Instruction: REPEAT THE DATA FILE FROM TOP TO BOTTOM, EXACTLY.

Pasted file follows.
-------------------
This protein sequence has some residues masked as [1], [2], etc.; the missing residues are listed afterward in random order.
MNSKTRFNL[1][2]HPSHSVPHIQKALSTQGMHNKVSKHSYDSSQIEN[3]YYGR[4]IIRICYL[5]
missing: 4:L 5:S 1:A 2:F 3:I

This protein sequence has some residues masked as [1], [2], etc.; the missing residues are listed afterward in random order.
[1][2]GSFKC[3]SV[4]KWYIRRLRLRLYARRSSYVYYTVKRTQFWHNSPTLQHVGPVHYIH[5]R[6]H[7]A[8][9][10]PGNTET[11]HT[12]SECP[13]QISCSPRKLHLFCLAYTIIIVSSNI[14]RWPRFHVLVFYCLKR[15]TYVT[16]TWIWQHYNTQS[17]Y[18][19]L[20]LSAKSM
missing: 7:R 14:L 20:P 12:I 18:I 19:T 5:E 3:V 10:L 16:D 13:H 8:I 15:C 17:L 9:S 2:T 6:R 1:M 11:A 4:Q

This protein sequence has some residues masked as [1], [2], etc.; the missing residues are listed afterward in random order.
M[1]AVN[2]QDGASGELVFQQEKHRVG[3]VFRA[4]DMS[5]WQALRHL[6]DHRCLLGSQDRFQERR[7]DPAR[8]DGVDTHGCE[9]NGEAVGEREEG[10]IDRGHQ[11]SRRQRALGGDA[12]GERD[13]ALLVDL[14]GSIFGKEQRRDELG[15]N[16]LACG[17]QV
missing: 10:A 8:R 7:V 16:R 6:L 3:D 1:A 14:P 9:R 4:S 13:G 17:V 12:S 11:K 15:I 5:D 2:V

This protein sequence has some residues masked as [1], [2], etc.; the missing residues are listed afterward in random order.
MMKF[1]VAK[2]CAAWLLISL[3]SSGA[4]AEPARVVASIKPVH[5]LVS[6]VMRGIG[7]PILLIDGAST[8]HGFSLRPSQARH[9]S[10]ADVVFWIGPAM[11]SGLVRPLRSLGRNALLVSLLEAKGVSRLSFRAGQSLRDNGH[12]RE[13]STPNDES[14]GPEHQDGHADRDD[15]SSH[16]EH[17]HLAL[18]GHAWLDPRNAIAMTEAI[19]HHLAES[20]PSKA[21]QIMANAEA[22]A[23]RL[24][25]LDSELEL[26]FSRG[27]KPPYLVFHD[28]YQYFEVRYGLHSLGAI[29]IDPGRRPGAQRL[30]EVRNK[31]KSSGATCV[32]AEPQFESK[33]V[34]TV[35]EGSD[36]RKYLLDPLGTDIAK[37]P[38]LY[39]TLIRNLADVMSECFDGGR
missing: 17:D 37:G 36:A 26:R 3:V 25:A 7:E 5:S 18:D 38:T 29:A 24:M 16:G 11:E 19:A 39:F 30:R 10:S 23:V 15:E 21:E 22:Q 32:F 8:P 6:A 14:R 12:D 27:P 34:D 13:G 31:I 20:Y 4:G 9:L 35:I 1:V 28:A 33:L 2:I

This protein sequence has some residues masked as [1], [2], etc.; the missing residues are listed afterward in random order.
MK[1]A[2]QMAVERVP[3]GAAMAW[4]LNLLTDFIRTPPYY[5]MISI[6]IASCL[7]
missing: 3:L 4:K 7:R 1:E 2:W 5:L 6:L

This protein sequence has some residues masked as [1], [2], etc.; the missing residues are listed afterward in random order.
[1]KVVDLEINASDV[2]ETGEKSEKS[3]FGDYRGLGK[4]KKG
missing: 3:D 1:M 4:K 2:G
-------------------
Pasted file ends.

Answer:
This protein sequence has some residues masked as [1], [2], etc.; the missing residues are listed afterward in random order.
MNSKTRFNL[1][2]HPSHSVPHIQKALSTQGMHNKVSKHSYDSSQIEN[3]YYGR[4]IIRICYL[5]
missing: 4:L 5:S 1:A 2:F 3:I

This protein sequence has some residues masked as [1], [2], etc.; the missing residues are listed afterward in random order.
[1][2]GSFKC[3]SV[4]KWYIRRLRLRLYARRSSYVYYTVKRTQFWHNSPTLQHVGPVHYIH[5]R[6]H[7]A[8][9][10]PGNTET[11]HT[12]SECP[13]QISCSPRKLHLFCLAYTIIIVSSNI[14]RWPRFHVLVFYCLKR[15]TYVT[16]TWIWQHYNTQS[17]Y[18][19]L[20]LSAKSM
missing: 7:R 14:L 20:P 12:I 18:I 19:T 5:E 3:V 10:L 16:D 13:H 8:I 15:C 17:L 9:S 2:T 6:R 1:M 11:A 4:Q

This protein sequence has some residues masked as [1], [2], etc.; the missing residues are listed afterward in random order.
M[1]AVN[2]QDGASGELVFQQEKHRVG[3]VFRA[4]DMS[5]WQALRHL[6]DHRCLLGSQDRFQERR[7]DPAR[8]DGVDTHGCE[9]NGEAVGEREEG[10]IDRGHQ[11]SRRQRALGGDA[12]GERD[13]ALLVDL[14]GSIFGKEQRRDELG[15]N[16]LACG[17]QV
missing: 10:A 8:R 7:V 16:R 6:L 3:D 1:A 14:P 9:R 4:S 13:G 17:V 12:S 11:K 15:I 5:D 2:V

This protein sequence has some residues masked as [1], [2], etc.; the missing residues are listed afterward in random order.
MMKF[1]VAK[2]CAAWLLISL[3]SSGA[4]AEPARVVASIKPVH[5]LVS[6]VMRGIG[7]PILLIDGAST[8]HGFSLRPSQARH[9]S[10]ADVVFWIGPAM[11]SGLVRPLRSLGRNALLVSLLEAKGVSRLSFRAGQSLRDNGH[12]RE[13]STPNDES[14]GPEHQDGHADRDD[15]SSH[16]EH[17]HLAL[18]GHAWLDPRNAIAMTEAI[19]HHLAES[20]PSKA[21]QIMANAEA[22]A[23]RL[24][25]LDSELEL[26]FSRG[27]KPPYLVFHD[28]YQYFEVRYGLHSLGAI[29]IDPGRRPGAQRL[30]EVRNK[31]KSSGATCV[32]AEPQFESK[33]V[34]TV[35]EGSD[36]RKYLLDPLGTDIAK[37]P[38]LY[39]TLIRNLADVMSECFDGGR
missing: 17:D 37:G 36:A 26:R 3:V 25:A 7:E 5:S 18:D 38:T 29:A 24:M 16:G 11:E 19:A 39:F 30:R 10:S 23:V 15:E 21:E 22:Q 32:F 8:P 6:A 14:R 12:D 27:P 34:D 13:G 31:I 20:Y 4:G 9:L 35:I 1:V 28:A 33:L 2:I

This protein sequence has some residues masked as [1], [2], etc.; the missing residues are listed afterward in random order.
MK[1]A[2]QMAVERVP[3]GAAMAW[4]LNLLTDFIRTPPYY[5]MISI[6]IASCL[7]
missing: 3:L 4:K 7:R 1:E 2:W 5:L 6:L

This protein sequence has some residues masked as [1], [2], etc.; the missing residues are listed afterward in random order.
[1]KVVDLEINASDV[2]ETGEKSEKS[3]FGDYRGLGK[4]KKG
missing: 3:D 1:M 4:K 2:G